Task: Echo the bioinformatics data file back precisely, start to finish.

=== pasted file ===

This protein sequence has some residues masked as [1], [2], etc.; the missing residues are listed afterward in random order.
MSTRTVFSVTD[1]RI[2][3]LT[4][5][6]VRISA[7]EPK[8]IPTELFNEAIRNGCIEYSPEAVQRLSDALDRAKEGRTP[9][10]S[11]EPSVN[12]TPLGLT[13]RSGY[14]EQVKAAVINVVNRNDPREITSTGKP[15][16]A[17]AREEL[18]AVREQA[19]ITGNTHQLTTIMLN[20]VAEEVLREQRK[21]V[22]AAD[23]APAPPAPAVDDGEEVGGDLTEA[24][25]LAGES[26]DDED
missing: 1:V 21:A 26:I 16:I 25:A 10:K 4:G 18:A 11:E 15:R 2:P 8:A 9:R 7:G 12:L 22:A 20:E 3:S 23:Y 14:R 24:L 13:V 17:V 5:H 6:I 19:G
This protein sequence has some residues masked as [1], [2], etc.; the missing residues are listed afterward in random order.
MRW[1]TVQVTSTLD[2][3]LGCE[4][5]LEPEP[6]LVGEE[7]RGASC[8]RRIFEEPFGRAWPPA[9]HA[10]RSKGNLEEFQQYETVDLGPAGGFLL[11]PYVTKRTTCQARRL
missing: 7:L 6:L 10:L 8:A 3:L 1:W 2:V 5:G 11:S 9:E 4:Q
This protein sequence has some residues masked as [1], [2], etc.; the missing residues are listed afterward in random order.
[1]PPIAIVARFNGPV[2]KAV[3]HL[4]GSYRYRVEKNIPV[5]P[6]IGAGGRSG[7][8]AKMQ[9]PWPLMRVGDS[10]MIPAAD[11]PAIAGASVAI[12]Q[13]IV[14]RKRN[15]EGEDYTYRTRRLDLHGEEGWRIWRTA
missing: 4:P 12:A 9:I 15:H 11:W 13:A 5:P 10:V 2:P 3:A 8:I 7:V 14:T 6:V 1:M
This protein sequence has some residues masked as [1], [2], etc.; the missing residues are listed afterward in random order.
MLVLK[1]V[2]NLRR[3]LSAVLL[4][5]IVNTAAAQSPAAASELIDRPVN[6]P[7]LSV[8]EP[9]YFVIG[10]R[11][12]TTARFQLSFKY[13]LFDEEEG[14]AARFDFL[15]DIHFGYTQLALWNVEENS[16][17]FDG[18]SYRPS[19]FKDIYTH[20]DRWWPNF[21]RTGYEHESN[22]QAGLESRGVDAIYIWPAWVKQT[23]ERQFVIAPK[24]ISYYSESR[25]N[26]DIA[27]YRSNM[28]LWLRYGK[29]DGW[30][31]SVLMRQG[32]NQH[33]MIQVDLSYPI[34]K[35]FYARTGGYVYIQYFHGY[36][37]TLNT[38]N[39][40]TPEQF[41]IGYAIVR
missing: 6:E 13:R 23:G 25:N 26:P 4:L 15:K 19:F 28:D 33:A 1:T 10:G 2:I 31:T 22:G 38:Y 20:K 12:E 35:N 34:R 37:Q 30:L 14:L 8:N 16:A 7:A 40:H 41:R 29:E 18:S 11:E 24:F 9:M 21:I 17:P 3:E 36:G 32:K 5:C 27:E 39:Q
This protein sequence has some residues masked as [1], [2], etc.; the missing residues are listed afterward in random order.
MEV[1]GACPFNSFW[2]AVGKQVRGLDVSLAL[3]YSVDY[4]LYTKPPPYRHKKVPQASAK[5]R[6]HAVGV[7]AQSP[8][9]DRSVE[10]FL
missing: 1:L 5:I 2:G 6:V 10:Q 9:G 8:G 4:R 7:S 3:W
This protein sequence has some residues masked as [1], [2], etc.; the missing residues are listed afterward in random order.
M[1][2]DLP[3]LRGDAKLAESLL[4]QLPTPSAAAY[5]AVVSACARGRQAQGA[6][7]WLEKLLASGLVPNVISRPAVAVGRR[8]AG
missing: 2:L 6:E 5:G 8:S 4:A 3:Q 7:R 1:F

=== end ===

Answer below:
This protein sequence has some residues masked as [1], [2], etc.; the missing residues are listed afterward in random order.
MSTRTVFSVTD[1]RI[2][3]LT[4][5][6]VRISA[7]EPK[8]IPTELFNEAIRNGCIEYSPEAVQRLSDALDRAKEGRTP[9][10]S[11]EPSVN[12]TPLGLT[13]RSGY[14]EQVKAAVINVVNRNDPREITSTGKP[15][16]A[17]AREEL[18]AVREQA[19]ITGNTHQLTTIMLN[20]VAEEVLREQRK[21]V[22]AAD[23]APAPPAPAVDDGEEVGGDLTEA[24][25]LAGES[26]DDED
missing: 1:V 21:A 26:I 16:I 25:A 10:K 4:G 18:A 11:E 15:R 2:P 8:A 9:R 7:G 12:L 22:A 20:E 3:S 23:Y 14:R 24:L 13:V 17:V 5:H 6:I 19:G
This protein sequence has some residues masked as [1], [2], etc.; the missing residues are listed afterward in random order.
MRW[1]TVQVTSTLD[2][3]LGCE[4][5]LEPEP[6]LVGEE[7]RGASC[8]RRIFEEPFGRAWPPA[9]HA[10]RSKGNLEEFQQYETVDLGPAGGFLL[11]PYVTKRTTCQARRL
missing: 7:L 6:L 10:L 8:A 3:L 1:W 2:V 5:G 11:S 9:E 4:Q
This protein sequence has some residues masked as [1], [2], etc.; the missing residues are listed afterward in random order.
[1]PPIAIVARFNGPV[2]KAV[3]HL[4]GSYRYRVEKNIPV[5]P[6]IGAGGRSG[7][8]AKMQ[9]PWPLMRVGDS[10]MIPAAD[11]PAIAGASVAI[12]Q[13]IV[14]RKRN[15]EGEDYTYRTRRLDLHGEEGWRIWRTA
missing: 4:P 12:A 9:I 15:H 11:W 13:A 5:P 10:V 2:P 3:A 8:I 7:V 14:T 6:V 1:M
This protein sequence has some residues masked as [1], [2], etc.; the missing residues are listed afterward in random order.
MLVLK[1]V[2]NLRR[3]LSAVLL[4][5]IVNTAAAQSPAAASELIDRPVN[6]P[7]LSV[8]EP[9]YFVIG[10]R[11][12]TTARFQLSFKY[13]LFDEEEG[14]AARFDFL[15]DIHFGYTQLALWNVEENS[16][17]FDG[18]SYRPS[19]FKDIYTH[20]DRWWPNF[21]RTGYEHESN[22]QAGLESRGVDAIYIWPAWVKQT[23]ERQFVIAPK[24]ISYYSESR[25]N[26]DIA[27]YRSNM[28]LWLRYGK[29]DGW[30][31]SVLMRQG[32]NQH[33]MIQVDLSYPI[34]K[35]FYARTGGYVYIQYFHGY[36][37]TLNT[38]N[39][40]TPEQF[41]IGYAIVR
missing: 6:E 13:R 23:G 25:N 26:P 4:L 15:K 19:F 28:D 33:A 1:T 10:G 2:I 31:T 22:G 38:Y 20:K 12:E 35:N 34:R 37:Q 30:L 14:L 8:N 16:A 7:A 40:H 41:R 29:E 18:S 11:E 24:F 9:M 21:I 17:P 3:E 36:G 32:K 5:C 27:E 39:Q
This protein sequence has some residues masked as [1], [2], etc.; the missing residues are listed afterward in random order.
MEV[1]GACPFNSFW[2]AVGKQVRGLDVSLAL[3]YSVDY[4]LYTKPPPYRHKKVPQASAK[5]R[6]HAVGV[7]AQSP[8][9]DRSVE[10]FL
missing: 1:L 5:I 2:G 6:V 10:Q 9:G 8:G 4:R 7:S 3:W
This protein sequence has some residues masked as [1], [2], etc.; the missing residues are listed afterward in random order.
M[1][2]DLP[3]LRGDAKLAESLL[4]QLPTPSAAAY[5]AVVSACARGRQAQGA[6][7]WLEKLLASGLVPNVISRPAVAVGRR[8]AG
missing: 2:L 6:E 5:G 8:S 4:A 3:Q 7:R 1:F